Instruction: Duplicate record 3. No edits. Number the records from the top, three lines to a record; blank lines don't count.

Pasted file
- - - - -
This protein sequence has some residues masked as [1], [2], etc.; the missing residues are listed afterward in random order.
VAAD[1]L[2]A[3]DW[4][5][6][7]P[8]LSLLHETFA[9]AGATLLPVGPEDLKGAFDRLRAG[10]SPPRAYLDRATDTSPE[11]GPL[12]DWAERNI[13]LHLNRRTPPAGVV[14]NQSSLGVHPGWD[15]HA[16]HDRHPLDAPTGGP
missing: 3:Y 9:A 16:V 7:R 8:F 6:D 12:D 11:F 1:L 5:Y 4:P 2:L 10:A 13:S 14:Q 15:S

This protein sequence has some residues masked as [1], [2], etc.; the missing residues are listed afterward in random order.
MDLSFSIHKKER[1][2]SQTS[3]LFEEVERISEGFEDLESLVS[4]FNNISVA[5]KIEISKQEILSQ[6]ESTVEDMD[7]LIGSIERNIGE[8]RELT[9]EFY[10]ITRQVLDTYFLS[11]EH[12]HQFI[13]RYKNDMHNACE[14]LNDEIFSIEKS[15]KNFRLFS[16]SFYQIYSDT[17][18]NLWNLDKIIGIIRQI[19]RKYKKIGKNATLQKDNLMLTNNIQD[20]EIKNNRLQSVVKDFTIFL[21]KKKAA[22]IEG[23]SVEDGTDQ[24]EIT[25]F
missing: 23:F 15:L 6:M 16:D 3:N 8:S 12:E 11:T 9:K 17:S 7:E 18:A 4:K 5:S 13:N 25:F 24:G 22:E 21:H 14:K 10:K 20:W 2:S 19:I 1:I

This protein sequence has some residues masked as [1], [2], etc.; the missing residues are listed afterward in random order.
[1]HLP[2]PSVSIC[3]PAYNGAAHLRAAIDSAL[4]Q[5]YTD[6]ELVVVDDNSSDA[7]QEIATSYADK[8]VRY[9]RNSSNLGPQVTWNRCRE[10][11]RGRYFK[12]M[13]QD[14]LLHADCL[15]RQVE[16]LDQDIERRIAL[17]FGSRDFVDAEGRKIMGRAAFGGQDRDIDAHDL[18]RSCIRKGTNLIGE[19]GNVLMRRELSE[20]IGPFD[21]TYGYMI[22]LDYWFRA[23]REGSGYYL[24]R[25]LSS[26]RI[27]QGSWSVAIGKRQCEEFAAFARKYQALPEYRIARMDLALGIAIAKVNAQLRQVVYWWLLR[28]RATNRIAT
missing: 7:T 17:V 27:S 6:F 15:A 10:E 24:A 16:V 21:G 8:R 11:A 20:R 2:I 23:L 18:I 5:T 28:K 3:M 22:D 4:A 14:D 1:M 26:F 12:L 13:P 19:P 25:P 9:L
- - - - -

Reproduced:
This protein sequence has some residues masked as [1], [2], etc.; the missing residues are listed afterward in random order.
[1]HLP[2]PSVSIC[3]PAYNGAAHLRAAIDSAL[4]Q[5]YTD[6]ELVVVDDNSSDA[7]QEIATSYADK[8]VRY[9]RNSSNLGPQVTWNRCRE[10][11]RGRYFK[12]M[13]QD[14]LLHADCL[15]RQVE[16]LDQDIERRIAL[17]FGSRDFVDAEGRKIMGRAAFGGQDRDIDAHDL[18]RSCIRKGTNLIGE[19]GNVLMRRELSE[20]IGPFD[21]TYGYMI[22]LDYWFRA[23]REGSGYYL[24]R[25]LSS[26]RI[27]QGSWSVAIGKRQCEEFAAFARKYQALPEYRIARMDLALGIAIAKVNAQLRQVVYWWLLR[28]RATNRIAT
missing: 7:T 17:V 27:S 6:F 15:A 10:E 24:A 16:V 21:G 8:R 11:A 20:R 2:I 23:L 18:I 5:T 28:K 3:M 22:D 4:A 14:D 1:M 26:F 12:L 13:P 19:P 25:P 9:L